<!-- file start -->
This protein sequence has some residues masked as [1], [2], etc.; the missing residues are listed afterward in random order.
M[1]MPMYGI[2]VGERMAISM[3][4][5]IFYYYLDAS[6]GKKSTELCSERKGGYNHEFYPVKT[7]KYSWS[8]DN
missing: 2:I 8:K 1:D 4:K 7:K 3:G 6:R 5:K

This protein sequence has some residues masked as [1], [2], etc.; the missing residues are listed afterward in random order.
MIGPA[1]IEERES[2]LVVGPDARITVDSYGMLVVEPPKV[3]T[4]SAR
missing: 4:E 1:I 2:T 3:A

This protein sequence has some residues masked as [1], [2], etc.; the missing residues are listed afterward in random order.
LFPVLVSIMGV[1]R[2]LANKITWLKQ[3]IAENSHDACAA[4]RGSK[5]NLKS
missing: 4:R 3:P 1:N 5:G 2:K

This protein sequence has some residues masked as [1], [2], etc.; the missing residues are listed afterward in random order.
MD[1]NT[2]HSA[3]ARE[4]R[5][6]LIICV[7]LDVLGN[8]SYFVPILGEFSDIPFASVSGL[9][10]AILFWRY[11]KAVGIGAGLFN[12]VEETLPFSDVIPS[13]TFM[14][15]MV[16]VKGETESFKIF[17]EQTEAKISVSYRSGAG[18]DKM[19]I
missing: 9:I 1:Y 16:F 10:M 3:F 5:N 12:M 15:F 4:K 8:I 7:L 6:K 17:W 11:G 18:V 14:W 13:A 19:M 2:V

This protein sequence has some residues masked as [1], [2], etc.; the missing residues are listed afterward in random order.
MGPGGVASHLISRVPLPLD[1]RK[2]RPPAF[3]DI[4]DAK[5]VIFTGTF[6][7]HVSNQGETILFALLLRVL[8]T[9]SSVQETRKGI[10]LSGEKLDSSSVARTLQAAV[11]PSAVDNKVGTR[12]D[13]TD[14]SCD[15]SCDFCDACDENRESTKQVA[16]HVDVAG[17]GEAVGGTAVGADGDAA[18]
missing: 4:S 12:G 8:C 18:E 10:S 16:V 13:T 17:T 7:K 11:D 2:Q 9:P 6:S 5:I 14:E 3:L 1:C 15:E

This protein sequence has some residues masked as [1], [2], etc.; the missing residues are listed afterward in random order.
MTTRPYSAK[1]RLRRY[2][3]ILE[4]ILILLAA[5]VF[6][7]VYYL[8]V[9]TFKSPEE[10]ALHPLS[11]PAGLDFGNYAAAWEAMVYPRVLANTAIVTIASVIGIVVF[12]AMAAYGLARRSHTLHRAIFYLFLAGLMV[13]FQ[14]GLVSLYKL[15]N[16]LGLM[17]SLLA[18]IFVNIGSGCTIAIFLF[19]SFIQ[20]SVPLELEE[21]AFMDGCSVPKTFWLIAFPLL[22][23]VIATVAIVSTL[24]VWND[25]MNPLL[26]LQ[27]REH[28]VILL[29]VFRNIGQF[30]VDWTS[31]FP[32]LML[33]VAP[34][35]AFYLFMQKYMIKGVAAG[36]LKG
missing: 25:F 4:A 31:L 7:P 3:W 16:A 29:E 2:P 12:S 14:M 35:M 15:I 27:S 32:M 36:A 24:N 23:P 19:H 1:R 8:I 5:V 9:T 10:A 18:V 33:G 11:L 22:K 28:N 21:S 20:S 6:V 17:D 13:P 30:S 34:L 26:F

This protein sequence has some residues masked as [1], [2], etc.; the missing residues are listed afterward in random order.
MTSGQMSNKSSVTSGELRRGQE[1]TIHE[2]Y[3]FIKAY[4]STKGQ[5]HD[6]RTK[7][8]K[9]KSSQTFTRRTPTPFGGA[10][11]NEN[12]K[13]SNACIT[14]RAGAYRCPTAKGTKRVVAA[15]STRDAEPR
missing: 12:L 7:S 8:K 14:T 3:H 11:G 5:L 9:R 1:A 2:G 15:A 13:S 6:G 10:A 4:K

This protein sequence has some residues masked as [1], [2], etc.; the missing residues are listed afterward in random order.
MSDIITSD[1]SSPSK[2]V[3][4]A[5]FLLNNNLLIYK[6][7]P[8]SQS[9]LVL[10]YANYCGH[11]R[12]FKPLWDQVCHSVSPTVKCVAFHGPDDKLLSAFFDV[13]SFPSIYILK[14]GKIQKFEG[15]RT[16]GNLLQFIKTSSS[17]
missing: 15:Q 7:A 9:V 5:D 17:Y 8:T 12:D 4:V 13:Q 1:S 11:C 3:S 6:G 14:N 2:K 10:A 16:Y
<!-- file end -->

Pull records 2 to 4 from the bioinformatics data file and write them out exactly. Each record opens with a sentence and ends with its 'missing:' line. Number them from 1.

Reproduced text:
This protein sequence has some residues masked as [1], [2], etc.; the missing residues are listed afterward in random order.
MIGPA[1]IEERES[2]LVVGPDARITVDSYGMLVVEPPKV[3]T[4]SAR
missing: 4:E 1:I 2:T 3:A

This protein sequence has some residues masked as [1], [2], etc.; the missing residues are listed afterward in random order.
LFPVLVSIMGV[1]R[2]LANKITWLKQ[3]IAENSHDACAA[4]RGSK[5]NLKS
missing: 4:R 3:P 1:N 5:G 2:K

This protein sequence has some residues masked as [1], [2], etc.; the missing residues are listed afterward in random order.
MD[1]NT[2]HSA[3]ARE[4]R[5][6]LIICV[7]LDVLGN[8]SYFVPILGEFSDIPFASVSGL[9][10]AILFWRY[11]KAVGIGAGLFN[12]VEETLPFSDVIPS[13]TFM[14][15]MV[16]VKGETESFKIF[17]EQTEAKISVSYRSGAG[18]DKM[19]I
missing: 9:I 1:Y 16:F 10:M 3:F 5:N 12:M 15:F 4:K 8:I 7:L 6:K 17:W 11:G 18:V 14:W 13:A 19:M 2:V